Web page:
On 2/3/2011, in Hanoi, the Vietnam Chamber of Commerce and Industry (VCCI) organized a workshop on “EU-Vietnam Free Trade Agreement Negotiations: Opportunities and Challenges for Vietnam”. A similar workshop was also held in Hochiminh City on 3/3/2011.
This workshop is one of activities within the advocacy campaign on EU-Vietnam Free Trade Agreement carried out by VCCI, in the framework of EU – Vietnam MUTRAP III (the Multilateral Trade Assistance Project, Phrase III), sponsored by the European Union.
In the opening speech, Mr. Tran Huu Huynh – President of the Committee on International Trade Policies (CITP) of VCCI said that the participation of Vietnam in previous Free Trade Agreements (FTA) was somewhat passive but now Vietnam is heading towards some new FTAs with more active attitude with better participation of the business community. In the coming time, Vietnam is about to negotiate a FTA with the EU – one of the most important trade partner of Vietnam. EU-Vietnam FTA is expected to be a model of “State - Business working together” so that the commitments will reflect the best benefits of the industries and the whole economy.
According to PhD Nguyen Thi Thu Trang, member of the CITP committee, EU – Vietnam trade relations in recent years have seen impressive progresses. In 2010, EU ranked second in Vietnam’s largest exporting markets and fifth in import into Vietnam. Meanwhile, being actually a minor partner of the EU (ranking 31st in import into EU and 41st in export from EU), Vietnam could be a very potential one with a rapid growing economy, a young population with high demands for goods and services, an attractive and stable investment destination etc.
From governmental aspect, Vietnam and the EU signed a Framework Agreement on Cooperation and Development in 2005. After that, several plans and programs have been set up to promote trade relationship between the two sides. In 2010, Vietnam and the EU finished negotiations and initialed a comprehensive EU-Viet Nam Partnership and Cooperation Agreement (PCA). Leaders of the two sides also show the consensus on considering the negotiation of a bilateral Free Trade Agreement (FTA).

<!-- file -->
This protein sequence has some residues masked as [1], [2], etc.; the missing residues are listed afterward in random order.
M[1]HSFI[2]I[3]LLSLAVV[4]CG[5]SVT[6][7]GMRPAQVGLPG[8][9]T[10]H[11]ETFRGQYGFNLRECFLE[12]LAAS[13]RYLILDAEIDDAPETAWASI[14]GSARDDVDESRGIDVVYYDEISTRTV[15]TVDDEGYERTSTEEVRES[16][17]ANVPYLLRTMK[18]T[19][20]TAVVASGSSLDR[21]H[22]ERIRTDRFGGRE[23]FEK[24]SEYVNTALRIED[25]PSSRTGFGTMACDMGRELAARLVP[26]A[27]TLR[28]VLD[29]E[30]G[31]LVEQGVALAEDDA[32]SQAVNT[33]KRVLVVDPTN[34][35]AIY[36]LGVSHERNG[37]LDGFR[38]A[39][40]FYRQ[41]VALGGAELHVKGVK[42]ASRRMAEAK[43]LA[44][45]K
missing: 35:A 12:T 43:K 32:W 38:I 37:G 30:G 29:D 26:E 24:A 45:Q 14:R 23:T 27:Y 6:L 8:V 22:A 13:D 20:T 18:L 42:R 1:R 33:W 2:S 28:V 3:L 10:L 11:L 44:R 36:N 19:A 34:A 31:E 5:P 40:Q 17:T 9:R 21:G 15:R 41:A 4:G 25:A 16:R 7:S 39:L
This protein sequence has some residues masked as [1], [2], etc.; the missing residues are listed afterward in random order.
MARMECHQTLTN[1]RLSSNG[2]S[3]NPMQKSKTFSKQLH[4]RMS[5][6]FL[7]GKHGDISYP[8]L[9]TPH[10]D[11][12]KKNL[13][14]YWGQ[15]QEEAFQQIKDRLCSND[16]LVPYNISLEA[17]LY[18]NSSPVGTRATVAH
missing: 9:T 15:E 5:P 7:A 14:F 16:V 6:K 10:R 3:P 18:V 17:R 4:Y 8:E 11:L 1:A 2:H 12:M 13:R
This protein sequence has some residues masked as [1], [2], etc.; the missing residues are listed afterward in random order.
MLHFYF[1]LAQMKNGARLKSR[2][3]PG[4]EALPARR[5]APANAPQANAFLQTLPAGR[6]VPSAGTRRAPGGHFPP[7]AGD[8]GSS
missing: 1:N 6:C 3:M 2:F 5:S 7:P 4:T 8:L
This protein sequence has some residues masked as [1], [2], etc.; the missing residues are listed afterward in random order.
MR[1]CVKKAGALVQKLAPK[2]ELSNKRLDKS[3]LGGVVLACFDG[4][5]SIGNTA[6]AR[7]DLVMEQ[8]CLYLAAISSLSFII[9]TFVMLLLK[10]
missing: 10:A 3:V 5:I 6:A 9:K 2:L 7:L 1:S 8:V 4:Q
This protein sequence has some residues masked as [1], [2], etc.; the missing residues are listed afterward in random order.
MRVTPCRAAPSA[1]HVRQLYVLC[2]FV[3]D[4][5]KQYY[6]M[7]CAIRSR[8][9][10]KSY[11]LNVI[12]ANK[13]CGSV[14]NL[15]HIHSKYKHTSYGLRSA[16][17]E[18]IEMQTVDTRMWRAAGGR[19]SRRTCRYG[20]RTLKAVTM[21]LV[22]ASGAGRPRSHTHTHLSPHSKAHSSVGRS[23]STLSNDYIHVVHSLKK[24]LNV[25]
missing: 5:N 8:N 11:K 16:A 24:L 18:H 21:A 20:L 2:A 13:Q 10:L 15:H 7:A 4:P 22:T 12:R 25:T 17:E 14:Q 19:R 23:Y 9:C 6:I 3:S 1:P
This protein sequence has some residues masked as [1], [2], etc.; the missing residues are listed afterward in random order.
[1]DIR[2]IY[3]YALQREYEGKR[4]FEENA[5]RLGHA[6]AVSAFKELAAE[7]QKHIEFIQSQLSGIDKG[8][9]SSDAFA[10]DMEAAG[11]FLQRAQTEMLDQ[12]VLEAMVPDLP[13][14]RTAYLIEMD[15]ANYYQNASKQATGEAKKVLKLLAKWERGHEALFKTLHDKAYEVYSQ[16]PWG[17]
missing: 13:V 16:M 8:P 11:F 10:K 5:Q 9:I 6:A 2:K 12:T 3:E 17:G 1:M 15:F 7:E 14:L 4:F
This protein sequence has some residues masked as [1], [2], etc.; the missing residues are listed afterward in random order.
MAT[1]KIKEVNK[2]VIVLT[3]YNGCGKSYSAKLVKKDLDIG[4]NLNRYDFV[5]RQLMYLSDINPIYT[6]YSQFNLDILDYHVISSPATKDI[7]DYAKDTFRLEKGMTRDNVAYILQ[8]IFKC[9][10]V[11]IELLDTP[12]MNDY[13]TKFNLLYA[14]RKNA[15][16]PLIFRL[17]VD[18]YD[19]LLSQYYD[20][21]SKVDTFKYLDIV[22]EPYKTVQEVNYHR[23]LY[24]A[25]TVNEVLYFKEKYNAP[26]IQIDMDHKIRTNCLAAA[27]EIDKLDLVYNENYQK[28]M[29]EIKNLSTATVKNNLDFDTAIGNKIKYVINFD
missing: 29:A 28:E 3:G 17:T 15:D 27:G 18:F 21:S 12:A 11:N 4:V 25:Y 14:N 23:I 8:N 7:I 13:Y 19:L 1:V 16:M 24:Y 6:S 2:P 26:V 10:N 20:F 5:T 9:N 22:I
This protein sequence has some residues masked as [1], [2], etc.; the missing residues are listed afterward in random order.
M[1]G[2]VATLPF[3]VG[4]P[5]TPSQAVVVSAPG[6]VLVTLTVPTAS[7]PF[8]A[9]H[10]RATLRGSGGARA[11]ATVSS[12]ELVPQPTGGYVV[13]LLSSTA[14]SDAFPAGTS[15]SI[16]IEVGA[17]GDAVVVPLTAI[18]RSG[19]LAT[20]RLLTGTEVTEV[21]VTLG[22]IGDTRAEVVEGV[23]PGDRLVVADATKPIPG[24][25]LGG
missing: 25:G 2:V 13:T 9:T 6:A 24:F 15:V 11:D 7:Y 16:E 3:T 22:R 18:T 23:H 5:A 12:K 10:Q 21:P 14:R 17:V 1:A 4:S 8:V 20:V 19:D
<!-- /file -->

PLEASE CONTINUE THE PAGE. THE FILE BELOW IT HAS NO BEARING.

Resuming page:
Thus, it’s high time to prepare for the negotiation and conclusion of an FTA between Vietnam and the EU, which is very probable in the coming time..
As a strong market-opening commitment in almost trade aspects (goods, services, investment, intellectual property…), will this FTA have strong impacts on each Vietnamese industry in particular and the whole economy in general?
To answer this question, Prof. Claudio Dordi – MUTRAP III Team Leader, presented a study on some signed FTAs between the EU and other developing countries with conditions similar to Vietnam. The results show positive impacts on these economies. For example, since the entry into force of the FTA (2000), trade flows between the EU and Mexico have been particularly dynamic. Bilateral trade rose 207% in 2008 compared with 1999, exports climbed 228%, while imports increased by 196% in the same period. Employment and technology transfer are improved significantly. Similarly, EU – South Africa trade also grew impressively since the coming into force of FTA with imports from EU to South Africa in the period of 2001-2008 rose 160% and exports increased by 143%.
For Vietnam, a study of MUTRAP III on potential impacts of an EU-VN FTA on Vietnamese economy also shows positive results. Specifically, exports would increase on average by 4% annually, with peak of more than 6% annually for sectors of interest for Vietnam such as garment and textiles, footwear, furniture…with tariff may be cut to 0%. Imports may increase 3,1% annually due to Vietnam’s commitments on opening domestic market. Besides, Vietnam would receive a substantial amount of FDIs from the EU with higher quality of investment. Other influences on domestic prices, jobs and wages…are also favorable. Study on potential impacts of this FTA on many industries shows similar positive outcomes.
However, some business associations expressed concerns about meeting EU’s requirements in this FTA. For example, the textile industry cared about the rules of origin to get preferential tariff because most materials are imported from China. Meanwhile, the footwear industry was concerned about trade remedies as Vietnam is still considered a non-market economy…But for the benefit of the whole economy, all businesses and associations were in favor of the conclusion of a Vietnam – EU FTA.
The workshop concluded with remarks of Mr. Jean-Jacques Bouflet – Minister Counsellor of the EU Delegation to Vietnam, that a EU-Vietnam FTA will bring benefits to both sides. Therefore, Vietnam should be more active in negotiation and conclusion of this FTA to promote trade, investment and sustainable development.
After this workshop, VCCI will conduct a survey to get business opinions on negotiating strategies to make recommendations to the Government so that the commitments will reflect rights and benefits of each industry as well as the whole economy.